- The name and address of the person or institution that currently has custody
of the adult
- The petitioner’s interest in being appointed as the adult’s guardian
These same factors are also considered in guardianship proceedings involving
minors and incapacitated seniors. Once the petition has been filed, the
probate court will schedule a hearing at which the petitioner, the adult,
and anyone opposed to the appointment of the petitioner as the adult’s
guardian will have the opportunity to appear. Unless the adult already
has an attorney, the court may appoint an attorney to represent him or
her during the guardianship proceedings.
Guardianship of Incapacitated Seniors
In many cases, adult children and other loved ones will need to serve as
guardians for their aging parents and loved ones. If possible, it is generally
best to appoint a guardian before the senior is deemed legally incapacitated.
This appointment can be structured to take effect only if and when it
becomes necessary. If your parent or other loved one’s condition
has deteriorated rapidly, or if the necessary documentation is not already
in place, Attorney Hains can work with you to ensure that an appropriate
guardianship is established as quickly and efficiently as possible.
Handling Guardianship Cases with Care
Every guardianship case should be handled with care, as the outcome impacts
both prospective guardians and wards. Ultimately, all three types of guardianship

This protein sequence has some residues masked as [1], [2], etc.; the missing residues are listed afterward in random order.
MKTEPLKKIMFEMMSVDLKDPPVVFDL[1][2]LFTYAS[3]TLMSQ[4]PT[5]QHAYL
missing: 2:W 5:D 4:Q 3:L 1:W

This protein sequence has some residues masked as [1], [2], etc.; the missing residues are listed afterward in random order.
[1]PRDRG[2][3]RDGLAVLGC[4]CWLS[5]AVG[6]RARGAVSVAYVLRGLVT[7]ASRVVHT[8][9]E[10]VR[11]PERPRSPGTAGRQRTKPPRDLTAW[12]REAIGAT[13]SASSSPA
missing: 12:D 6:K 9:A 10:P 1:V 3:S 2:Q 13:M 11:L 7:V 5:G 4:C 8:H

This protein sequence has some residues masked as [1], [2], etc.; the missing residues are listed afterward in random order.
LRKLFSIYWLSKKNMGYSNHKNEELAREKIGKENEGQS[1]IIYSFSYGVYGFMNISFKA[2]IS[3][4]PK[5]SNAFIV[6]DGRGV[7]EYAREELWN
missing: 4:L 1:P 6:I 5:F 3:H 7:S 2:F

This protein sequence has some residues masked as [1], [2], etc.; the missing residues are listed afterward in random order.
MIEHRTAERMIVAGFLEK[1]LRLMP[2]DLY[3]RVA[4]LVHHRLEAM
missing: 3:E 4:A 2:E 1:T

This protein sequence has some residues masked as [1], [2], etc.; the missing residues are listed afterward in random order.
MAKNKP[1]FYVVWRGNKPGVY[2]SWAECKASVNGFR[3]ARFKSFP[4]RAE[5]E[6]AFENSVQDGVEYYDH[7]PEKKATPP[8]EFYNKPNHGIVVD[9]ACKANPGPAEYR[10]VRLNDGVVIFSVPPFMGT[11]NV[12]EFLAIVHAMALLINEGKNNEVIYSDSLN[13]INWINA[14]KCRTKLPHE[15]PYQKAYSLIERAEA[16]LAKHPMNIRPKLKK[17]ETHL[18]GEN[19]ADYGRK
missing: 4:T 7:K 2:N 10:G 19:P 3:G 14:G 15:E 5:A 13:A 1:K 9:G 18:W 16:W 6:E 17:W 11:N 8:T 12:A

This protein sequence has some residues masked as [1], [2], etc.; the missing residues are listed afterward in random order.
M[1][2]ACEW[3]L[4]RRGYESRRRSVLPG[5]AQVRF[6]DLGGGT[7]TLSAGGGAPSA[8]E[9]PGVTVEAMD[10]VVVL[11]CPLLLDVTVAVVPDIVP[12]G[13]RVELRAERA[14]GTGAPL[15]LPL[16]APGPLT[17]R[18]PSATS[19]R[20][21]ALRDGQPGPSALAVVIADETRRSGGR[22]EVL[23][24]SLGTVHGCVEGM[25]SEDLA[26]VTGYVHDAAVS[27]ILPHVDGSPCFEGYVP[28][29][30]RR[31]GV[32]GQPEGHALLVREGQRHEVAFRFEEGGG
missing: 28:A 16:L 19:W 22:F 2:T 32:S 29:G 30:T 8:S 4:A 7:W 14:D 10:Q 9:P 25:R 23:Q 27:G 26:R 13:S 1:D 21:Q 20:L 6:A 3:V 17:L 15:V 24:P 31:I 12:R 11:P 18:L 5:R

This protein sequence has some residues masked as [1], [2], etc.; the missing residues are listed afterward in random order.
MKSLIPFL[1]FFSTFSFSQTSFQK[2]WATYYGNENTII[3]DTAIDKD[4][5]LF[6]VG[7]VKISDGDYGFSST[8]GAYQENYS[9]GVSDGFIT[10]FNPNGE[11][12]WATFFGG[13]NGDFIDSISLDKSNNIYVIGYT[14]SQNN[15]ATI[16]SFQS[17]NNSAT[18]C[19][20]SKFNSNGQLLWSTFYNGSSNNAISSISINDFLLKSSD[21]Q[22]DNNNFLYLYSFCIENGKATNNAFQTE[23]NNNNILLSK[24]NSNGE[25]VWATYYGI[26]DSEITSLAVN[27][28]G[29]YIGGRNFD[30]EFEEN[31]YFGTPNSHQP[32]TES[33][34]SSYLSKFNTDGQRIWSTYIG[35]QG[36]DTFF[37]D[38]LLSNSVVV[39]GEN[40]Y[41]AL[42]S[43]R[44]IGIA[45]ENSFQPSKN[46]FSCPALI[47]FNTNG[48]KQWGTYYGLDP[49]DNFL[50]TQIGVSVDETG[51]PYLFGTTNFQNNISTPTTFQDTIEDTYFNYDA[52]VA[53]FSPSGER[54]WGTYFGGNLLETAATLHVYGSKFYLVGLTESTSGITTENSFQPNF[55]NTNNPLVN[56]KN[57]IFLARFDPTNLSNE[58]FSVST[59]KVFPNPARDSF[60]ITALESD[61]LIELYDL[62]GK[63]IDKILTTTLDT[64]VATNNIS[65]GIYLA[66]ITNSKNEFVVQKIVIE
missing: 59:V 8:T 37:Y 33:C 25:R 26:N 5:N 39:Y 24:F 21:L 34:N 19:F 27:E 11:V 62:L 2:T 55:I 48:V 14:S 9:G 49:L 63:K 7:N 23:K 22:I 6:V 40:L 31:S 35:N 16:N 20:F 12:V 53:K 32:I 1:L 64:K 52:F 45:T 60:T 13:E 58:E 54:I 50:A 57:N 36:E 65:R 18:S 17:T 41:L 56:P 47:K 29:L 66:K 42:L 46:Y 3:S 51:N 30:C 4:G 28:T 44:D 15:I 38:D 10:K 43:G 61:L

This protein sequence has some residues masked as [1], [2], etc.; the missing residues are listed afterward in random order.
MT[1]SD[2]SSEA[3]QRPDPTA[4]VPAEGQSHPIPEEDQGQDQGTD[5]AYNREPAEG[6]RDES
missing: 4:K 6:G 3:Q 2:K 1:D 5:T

stem from a basic acknowledgment that the senior, minor, or adult in need
of a guardian cannot properly care for themselves.
Well-being and financial stability are two of the main issues considered
when appointing a legal guardian. Therefore, those seeking guardianship
rights must demonstrate their ability to offer a high quality of life
for the ward while ensuring their financial security for the future.
When handling guardianship cases,
Attorney Joshua R. Hains speaks extensively with each client to gain a better understanding of
their circumstances. All cases are fact-sensitive, but guardianship cases
are especially so. Thus, it is essential to begin the attorney-client
relationship with clear communication and transparency. Our Carmel guardianship
attorney works specifically with each client’s individual needs,
but can only do so once all of the details have been presented.
After gaining a comprehensive understanding of the case at hand, Attorney
Hains can begin to address each element of the case, offering insight
and guidance every step along the way. Whether that means filing a petition,